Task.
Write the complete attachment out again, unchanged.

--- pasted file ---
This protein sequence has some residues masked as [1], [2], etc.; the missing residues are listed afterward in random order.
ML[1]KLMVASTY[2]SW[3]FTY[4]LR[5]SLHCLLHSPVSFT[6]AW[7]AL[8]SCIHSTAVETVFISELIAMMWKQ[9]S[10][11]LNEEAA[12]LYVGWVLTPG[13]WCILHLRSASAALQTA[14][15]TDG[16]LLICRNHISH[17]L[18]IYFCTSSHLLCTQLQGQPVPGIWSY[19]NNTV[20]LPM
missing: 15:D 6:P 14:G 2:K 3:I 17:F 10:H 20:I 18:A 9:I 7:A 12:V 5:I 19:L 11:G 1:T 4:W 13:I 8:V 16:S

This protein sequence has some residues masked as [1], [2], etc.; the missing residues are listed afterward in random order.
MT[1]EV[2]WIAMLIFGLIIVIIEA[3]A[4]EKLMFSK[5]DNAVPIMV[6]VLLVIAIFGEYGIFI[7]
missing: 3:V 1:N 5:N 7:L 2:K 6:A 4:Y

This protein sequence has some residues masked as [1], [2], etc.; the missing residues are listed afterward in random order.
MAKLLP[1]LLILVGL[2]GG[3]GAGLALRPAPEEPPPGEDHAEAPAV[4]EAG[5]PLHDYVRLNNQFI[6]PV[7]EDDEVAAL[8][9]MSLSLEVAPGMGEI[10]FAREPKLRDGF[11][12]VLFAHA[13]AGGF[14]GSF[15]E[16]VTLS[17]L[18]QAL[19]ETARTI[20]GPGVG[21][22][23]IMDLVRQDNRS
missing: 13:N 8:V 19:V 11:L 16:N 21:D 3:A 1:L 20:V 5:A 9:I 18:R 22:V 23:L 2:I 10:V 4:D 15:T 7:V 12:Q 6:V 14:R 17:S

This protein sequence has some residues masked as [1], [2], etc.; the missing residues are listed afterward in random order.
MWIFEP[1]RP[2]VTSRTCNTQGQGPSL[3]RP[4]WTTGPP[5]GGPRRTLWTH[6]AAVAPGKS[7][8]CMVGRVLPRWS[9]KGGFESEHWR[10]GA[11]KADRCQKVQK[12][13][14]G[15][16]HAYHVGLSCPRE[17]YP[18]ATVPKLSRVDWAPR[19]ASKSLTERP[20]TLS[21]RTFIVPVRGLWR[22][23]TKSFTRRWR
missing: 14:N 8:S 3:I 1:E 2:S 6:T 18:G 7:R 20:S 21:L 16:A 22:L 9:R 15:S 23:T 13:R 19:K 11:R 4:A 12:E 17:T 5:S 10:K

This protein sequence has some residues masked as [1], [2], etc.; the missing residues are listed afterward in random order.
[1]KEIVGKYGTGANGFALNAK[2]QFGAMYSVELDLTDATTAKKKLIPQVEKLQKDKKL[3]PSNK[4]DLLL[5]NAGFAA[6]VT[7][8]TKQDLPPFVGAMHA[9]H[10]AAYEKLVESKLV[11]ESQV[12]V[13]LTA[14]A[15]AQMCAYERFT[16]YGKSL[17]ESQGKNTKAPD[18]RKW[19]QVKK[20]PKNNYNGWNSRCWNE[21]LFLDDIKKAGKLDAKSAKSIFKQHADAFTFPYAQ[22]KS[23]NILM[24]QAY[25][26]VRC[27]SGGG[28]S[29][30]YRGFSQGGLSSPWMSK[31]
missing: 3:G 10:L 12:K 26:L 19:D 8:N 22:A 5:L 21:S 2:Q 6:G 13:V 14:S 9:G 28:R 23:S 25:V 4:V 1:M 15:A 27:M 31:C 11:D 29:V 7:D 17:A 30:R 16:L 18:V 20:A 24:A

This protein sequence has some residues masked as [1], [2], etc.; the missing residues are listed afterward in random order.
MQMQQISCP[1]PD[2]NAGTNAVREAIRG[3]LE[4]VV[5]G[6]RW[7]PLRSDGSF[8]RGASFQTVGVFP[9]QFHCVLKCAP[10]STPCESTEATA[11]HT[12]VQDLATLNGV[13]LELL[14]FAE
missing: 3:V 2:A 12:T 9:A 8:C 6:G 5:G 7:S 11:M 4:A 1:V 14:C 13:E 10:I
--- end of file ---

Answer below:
This protein sequence has some residues masked as [1], [2], etc.; the missing residues are listed afterward in random order.
ML[1]KLMVASTY[2]SW[3]FTY[4]LR[5]SLHCLLHSPVSFT[6]AW[7]AL[8]SCIHSTAVETVFISELIAMMWKQ[9]S[10][11]LNEEAA[12]LYVGWVLTPG[13]WCILHLRSASAALQTA[14][15]TDG[16]LLICRNHISH[17]L[18]IYFCTSSHLLCTQLQGQPVPGIWSY[19]NNTV[20]LPM
missing: 15:D 6:P 14:G 2:K 3:I 17:F 10:H 20:I 18:A 9:I 7:A 12:V 5:I 19:L 11:G 1:T 4:W 13:I 8:V 16:S

This protein sequence has some residues masked as [1], [2], etc.; the missing residues are listed afterward in random order.
MT[1]EV[2]WIAMLIFGLIIVIIEA[3]A[4]EKLMFSK[5]DNAVPIMV[6]VLLVIAIFGEYGIFI[7]
missing: 3:V 1:N 5:N 7:L 2:K 6:A 4:Y

This protein sequence has some residues masked as [1], [2], etc.; the missing residues are listed afterward in random order.
MAKLLP[1]LLILVGL[2]GG[3]GAGLALRPAPEEPPPGEDHAEAPAV[4]EAG[5]PLHDYVRLNNQFI[6]PV[7]EDDEVAAL[8][9]MSLSLEVAPGMGEI[10]FAREPKLRDGF[11][12]VLFAHA[13]AGGF[14]GSF[15]E[16]VTLS[17]L[18]QAL[19]ETARTI[20]GPGVG[21][22][23]IMDLVRQDNRS
missing: 13:N 8:V 19:V 11:L 16:N 21:D 3:A 1:L 20:V 5:A 9:I 18:R 22:V 23:L 2:I 10:V 4:D 15:T 7:V 12:Q 6:V 14:R 17:S

This protein sequence has some residues masked as [1], [2], etc.; the missing residues are listed afterward in random order.
MWIFEP[1]RP[2]VTSRTCNTQGQGPSL[3]RP[4]WTTGPP[5]GGPRRTLWTH[6]AAVAPGKS[7][8]CMVGRVLPRWS[9]KGGFESEHWR[10]GA[11]KADRCQKVQK[12][13][14]G[15][16]HAYHVGLSCPRE[17]YP[18]ATVPKLSRVDWAPR[19]ASKSLTERP[20]TLS[21]RTFIVPVRGLWR[22][23]TKSFTRRWR
missing: 14:N 8:S 3:I 1:E 2:S 6:T 18:G 7:R 20:S 21:L 16:A 22:L 9:R 15:S 23:T 13:R 19:K 11:R 4:A 12:E 17:T 5:S 10:K

This protein sequence has some residues masked as [1], [2], etc.; the missing residues are listed afterward in random order.
[1]KEIVGKYGTGANGFALNAK[2]QFGAMYSVELDLTDATTAKKKLIPQVEKLQKDKKL[3]PSNK[4]DLLL[5]NAGFAA[6]VT[7][8]TKQDLPPFVGAMHA[9]H[10]AAYEKLVESKLV[11]ESQV[12]V[13]LTA[14]A[15]AQMCAYERFT[16]YGKSL[17]ESQGKNTKAPD[18]RKW[19]QVKK[20]PKNNYNGWNSRCWNE[21]LFLDDIKKAGKLDAKSAKSIFKQHADAFTFPYAQ[22]KS[23]NILM[24]QAY[25][26]VRC[27]SGGG[28]S[29][30]YRGFSQGGLSSPWMSK[31]
missing: 3:G 10:L 12:K 26:L 19:D 8:N 22:A 5:L 21:S 2:Q 6:G 13:V 14:S 9:G 28:R 23:S 25:V 4:V 1:M 15:A 27:M 31:C 11:D 29:V 7:D 17:A 30:R 16:L 18:V 20:A 24:A

This protein sequence has some residues masked as [1], [2], etc.; the missing residues are listed afterward in random order.
MQMQQISCP[1]PD[2]NAGTNAVREAIRG[3]LE[4]VV[5]G[6]RW[7]PLRSDGSF[8]RGASFQTVGVFP[9]QFHCVLKCAP[10]STPCESTEATA[11]HT[12]VQDLATLNGV[13]LELL[14]FAE
missing: 3:V 2:A 12:T 9:A 8:C 6:G 5:G 7:S 11:M 4:A 1:V 14:C 13:E 10:I